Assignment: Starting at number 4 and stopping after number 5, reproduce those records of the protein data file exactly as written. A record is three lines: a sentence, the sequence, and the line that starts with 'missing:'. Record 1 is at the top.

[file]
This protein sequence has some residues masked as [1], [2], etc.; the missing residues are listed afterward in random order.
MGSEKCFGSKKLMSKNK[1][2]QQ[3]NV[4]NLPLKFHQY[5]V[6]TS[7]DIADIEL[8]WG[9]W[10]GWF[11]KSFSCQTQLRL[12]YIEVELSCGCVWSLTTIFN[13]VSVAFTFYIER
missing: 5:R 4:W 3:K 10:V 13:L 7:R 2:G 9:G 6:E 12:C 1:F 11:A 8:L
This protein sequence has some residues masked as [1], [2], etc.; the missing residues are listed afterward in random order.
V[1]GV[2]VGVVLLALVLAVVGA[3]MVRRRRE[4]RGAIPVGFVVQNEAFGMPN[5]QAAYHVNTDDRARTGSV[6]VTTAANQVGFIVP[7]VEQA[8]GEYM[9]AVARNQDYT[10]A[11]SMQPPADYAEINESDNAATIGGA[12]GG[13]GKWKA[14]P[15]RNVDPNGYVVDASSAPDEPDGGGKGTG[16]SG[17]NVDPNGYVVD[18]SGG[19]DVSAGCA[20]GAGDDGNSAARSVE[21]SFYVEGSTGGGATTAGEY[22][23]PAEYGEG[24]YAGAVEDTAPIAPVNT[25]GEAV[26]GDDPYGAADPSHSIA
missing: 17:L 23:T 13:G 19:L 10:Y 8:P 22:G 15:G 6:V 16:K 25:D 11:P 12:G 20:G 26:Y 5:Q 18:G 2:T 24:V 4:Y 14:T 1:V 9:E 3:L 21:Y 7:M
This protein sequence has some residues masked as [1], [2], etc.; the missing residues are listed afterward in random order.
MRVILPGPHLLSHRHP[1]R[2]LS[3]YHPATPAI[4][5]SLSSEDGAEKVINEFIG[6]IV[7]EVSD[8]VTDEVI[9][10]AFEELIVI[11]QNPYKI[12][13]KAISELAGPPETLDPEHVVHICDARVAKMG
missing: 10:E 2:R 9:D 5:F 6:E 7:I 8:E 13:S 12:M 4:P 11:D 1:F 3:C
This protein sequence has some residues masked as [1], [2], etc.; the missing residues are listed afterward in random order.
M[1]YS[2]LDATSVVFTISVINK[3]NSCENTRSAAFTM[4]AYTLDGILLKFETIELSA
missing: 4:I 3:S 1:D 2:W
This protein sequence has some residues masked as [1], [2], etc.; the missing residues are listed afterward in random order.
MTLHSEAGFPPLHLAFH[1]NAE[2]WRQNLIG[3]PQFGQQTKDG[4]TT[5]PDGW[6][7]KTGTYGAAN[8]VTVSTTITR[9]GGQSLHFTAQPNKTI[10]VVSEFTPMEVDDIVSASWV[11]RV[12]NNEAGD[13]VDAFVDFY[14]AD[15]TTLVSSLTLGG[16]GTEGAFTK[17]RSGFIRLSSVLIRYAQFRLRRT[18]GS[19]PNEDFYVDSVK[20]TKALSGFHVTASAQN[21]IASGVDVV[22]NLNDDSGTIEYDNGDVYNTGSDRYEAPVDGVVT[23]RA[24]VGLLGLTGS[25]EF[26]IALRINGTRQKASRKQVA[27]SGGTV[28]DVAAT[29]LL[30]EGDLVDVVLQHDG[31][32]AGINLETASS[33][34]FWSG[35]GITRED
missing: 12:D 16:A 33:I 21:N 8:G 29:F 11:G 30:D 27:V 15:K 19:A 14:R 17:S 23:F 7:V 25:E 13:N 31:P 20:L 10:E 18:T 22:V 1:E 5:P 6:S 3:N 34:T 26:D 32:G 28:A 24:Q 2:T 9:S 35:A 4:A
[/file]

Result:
This protein sequence has some residues masked as [1], [2], etc.; the missing residues are listed afterward in random order.
M[1]YS[2]LDATSVVFTISVINK[3]NSCENTRSAAFTM[4]AYTLDGILLKFETIELSA
missing: 4:I 3:S 1:D 2:W
This protein sequence has some residues masked as [1], [2], etc.; the missing residues are listed afterward in random order.
MTLHSEAGFPPLHLAFH[1]NAE[2]WRQNLIG[3]PQFGQQTKDG[4]TT[5]PDGW[6][7]KTGTYGAAN[8]VTVSTTITR[9]GGQSLHFTAQPNKTI[10]VVSEFTPMEVDDIVSASWV[11]RV[12]NNEAGD[13]VDAFVDFY[14]AD[15]TTLVSSLTLGG[16]GTEGAFTK[17]RSGFIRLSSVLIRYAQFRLRRT[18]GS[19]PNEDFYVDSVK[20]TKALSGFHVTASAQN[21]IASGVDVV[22]NLNDDSGTIEYDNGDVYNTGSDRYEAPVDGVVT[23]RA[24]VGLLGLTGS[25]EF[26]IALRINGTRQKASRKQVA[27]SGGTV[28]DVAAT[29]LL[30]EGDLVDVVLQHDG[31][32]AGINLETASS[33][34]FWSG[35]GITRED
missing: 12:D 16:A 33:I 21:N 8:G 29:F 11:G 30:D 27:V 15:K 19:A 14:R 17:S 23:F 7:V 25:E 13:N 31:P 20:L 10:E 18:T 22:V 1:E 5:P 6:S 3:N 34:T 26:D 32:G 28:A 24:Q 2:T 9:S 35:A 4:A